Signed into law in 2015, the Opportunity Scholarship gives students from low- and middle-income households up to $8,132 a year to attend a private school. Businesses donate the money for the scholarship to one of a handful of nonprofit scholarship agencies and receive a credit on their modified business tax (payroll tax) liability.
In 2017, legislative Republicans vowed they would vote against any budget bills unless Democrats funded ESAs — a more sweeping program that would allow an unlimited number or students, regardless of household income, to take thousands of dollars of public education funding apiece and use it for private school tuition or other educational expenses. After a dramatic showdown, the two sides agreed to a compromise: Some Republicans would support the budget in exchange for a one-time, $20 million investment in Opportunity Scholarships.
That shot of funding is on top of the amount required by existing law — about $6.7 million this school year and growing by 10 percent each year. It has allowed the program to enlist more students than would otherwise receive the scholarship, although there are still another 1,300 students on the waiting list.
But the $20 million allotment can only be spread out over five years. Valeria Gurr of the Nevada School Choice Coalition estimates that once that time period is over and the one-shot money is spent, about 900 current participants will lose their scholarships.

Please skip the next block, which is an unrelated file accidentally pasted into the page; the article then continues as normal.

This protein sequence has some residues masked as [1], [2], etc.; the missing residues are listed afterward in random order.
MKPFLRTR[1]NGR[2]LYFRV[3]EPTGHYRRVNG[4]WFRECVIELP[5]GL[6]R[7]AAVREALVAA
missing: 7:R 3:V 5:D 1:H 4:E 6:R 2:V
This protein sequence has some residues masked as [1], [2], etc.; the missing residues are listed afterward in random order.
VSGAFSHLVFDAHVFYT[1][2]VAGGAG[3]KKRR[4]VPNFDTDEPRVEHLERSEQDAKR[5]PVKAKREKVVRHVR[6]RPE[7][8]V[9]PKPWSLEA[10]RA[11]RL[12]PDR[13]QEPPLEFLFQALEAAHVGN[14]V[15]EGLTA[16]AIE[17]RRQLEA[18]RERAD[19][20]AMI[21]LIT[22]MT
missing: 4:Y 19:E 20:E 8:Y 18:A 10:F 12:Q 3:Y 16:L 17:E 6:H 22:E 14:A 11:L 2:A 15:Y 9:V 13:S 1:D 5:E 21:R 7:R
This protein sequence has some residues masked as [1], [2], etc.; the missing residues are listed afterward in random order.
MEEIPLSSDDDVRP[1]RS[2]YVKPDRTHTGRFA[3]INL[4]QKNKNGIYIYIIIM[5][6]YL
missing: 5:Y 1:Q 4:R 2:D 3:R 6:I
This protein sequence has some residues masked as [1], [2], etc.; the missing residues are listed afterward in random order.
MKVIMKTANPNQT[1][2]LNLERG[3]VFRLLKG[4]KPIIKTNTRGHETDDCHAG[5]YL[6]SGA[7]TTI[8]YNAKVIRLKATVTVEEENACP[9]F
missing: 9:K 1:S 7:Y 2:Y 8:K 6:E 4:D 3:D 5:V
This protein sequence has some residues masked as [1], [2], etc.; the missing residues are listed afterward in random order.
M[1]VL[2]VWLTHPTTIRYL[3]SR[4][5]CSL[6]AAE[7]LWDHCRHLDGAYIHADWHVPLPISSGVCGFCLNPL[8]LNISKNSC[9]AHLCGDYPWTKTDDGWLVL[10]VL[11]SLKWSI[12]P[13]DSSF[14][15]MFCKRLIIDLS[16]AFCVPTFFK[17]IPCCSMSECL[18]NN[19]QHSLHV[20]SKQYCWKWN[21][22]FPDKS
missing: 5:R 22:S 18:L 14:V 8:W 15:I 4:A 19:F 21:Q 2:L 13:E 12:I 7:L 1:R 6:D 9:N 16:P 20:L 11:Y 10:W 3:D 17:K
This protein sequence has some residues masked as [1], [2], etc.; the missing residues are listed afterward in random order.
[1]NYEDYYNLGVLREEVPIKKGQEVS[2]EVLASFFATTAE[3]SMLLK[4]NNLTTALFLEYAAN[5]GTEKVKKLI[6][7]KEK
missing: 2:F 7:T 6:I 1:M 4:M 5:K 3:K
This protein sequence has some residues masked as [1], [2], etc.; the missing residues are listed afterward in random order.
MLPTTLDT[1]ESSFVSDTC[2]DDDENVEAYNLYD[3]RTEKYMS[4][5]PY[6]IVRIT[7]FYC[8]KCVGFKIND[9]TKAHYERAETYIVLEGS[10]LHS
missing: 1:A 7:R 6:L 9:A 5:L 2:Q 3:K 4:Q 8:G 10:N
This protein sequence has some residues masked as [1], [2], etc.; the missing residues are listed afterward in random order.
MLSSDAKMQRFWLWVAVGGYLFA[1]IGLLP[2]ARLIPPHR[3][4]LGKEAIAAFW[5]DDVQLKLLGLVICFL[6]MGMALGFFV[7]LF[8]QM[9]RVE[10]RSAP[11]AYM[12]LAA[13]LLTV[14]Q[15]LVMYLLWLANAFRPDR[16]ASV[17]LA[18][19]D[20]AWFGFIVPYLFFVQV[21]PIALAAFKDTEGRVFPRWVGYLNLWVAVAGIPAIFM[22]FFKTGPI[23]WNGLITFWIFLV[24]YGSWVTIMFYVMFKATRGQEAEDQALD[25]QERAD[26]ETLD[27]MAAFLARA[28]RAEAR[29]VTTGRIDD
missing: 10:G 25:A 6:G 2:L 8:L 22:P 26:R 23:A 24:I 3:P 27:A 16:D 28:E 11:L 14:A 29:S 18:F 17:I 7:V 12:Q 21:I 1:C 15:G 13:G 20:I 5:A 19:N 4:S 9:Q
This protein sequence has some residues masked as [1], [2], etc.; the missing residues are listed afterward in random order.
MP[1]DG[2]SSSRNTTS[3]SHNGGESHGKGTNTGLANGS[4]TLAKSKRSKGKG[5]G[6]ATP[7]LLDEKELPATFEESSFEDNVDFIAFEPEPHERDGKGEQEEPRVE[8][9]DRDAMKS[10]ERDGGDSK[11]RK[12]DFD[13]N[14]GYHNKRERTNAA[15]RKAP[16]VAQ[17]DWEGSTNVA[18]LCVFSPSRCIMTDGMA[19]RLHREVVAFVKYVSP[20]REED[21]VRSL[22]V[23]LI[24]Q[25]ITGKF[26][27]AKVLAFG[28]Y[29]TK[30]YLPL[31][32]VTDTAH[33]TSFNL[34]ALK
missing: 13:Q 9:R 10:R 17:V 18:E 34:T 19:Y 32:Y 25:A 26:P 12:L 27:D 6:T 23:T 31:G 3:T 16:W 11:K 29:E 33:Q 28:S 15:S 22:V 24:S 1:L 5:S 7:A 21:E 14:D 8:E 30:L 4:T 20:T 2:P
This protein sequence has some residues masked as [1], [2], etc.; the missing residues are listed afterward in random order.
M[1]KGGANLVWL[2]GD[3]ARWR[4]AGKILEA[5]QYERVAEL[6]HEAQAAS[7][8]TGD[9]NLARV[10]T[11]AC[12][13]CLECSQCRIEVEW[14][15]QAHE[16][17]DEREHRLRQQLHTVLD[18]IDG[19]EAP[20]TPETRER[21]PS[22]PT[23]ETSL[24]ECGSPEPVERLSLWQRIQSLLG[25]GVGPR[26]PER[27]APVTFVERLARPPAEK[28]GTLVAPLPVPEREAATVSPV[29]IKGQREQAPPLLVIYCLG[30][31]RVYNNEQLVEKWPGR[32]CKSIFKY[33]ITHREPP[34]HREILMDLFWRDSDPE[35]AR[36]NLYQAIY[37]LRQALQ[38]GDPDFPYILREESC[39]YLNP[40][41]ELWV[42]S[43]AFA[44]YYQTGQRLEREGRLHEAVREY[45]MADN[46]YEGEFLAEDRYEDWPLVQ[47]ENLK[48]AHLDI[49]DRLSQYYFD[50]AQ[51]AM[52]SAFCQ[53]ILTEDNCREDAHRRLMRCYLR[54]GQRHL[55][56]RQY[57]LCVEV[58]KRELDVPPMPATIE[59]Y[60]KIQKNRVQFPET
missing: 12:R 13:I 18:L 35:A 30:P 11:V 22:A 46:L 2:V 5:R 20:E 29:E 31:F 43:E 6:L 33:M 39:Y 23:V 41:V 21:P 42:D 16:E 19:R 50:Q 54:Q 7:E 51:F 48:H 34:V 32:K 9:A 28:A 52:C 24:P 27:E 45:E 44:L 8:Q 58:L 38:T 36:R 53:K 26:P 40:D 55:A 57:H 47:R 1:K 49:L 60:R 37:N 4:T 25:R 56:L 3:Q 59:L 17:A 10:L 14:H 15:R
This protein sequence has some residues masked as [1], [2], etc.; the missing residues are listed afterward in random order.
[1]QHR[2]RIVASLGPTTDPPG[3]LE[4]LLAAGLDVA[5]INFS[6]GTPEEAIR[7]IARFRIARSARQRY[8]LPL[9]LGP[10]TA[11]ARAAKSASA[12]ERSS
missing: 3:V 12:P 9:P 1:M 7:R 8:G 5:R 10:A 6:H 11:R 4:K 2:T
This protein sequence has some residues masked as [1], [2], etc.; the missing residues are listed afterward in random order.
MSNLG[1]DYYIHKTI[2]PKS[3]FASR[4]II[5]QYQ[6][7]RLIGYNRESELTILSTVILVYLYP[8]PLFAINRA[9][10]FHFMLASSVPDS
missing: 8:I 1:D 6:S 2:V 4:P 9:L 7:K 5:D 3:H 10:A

That would likely put private school out of reach for many recipients and send them back to public schools — a consequence that is a tougher political swallow than opposing ESAs, which never disbursed any money.
“If a student was bullied or not pushed far enough academically, they would have to go back to that,” said Republican state Sen. Scott Hammond, who sponsored the original ESA bill. “You can have the best school next to you and it might not be what’s right for your student.”
Republican Sen. Heidi Gansert says she’ll be carrying a bill that would propose an additional $20 million for the program, as well as make some policy changes. It would remove requirements that students come from a low- or middle-income family to receive the scholarship if they have a disability, and it would add more accountability measures for the program, including better tracking of student outcomes and a survey of parents.